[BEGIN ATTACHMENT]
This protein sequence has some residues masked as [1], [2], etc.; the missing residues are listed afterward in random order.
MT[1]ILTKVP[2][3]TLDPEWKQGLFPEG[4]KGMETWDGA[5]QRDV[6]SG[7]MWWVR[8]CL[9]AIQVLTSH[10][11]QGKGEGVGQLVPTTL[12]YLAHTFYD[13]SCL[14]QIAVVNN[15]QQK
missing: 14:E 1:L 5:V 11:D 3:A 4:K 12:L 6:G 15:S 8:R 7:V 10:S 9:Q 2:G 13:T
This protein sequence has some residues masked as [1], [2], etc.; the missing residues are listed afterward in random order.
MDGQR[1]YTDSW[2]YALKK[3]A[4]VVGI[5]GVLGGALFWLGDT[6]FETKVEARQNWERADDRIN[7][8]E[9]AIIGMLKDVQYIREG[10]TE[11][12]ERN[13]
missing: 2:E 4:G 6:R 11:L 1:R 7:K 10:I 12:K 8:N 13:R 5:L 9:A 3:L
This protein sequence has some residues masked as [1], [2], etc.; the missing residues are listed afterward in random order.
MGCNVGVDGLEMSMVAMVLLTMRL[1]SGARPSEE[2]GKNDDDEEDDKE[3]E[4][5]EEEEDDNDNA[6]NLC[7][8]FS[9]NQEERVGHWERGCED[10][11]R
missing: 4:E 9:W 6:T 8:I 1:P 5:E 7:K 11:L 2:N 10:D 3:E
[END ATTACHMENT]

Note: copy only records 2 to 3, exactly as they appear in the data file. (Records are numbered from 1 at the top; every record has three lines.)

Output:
This protein sequence has some residues masked as [1], [2], etc.; the missing residues are listed afterward in random order.
MDGQR[1]YTDSW[2]YALKK[3]A[4]VVGI[5]GVLGGALFWLGDT[6]FETKVEARQNWERADDRIN[7][8]E[9]AIIGMLKDVQYIREG[10]TE[11][12]ERN[13]
missing: 2:E 4:G 6:R 11:L 1:R 7:K 10:I 12:K 8:N 13:R 5:L 9:A 3:L
This protein sequence has some residues masked as [1], [2], etc.; the missing residues are listed afterward in random order.
MGCNVGVDGLEMSMVAMVLLTMRL[1]SGARPSEE[2]GKNDDDEEDDKE[3]E[4][5]EEEEDDNDNA[6]NLC[7][8]FS[9]NQEERVGHWERGCED[10][11]R
missing: 4:E 9:W 6:T 8:I 1:P 5:E 7:K 11:L 2:N 10:D 3:E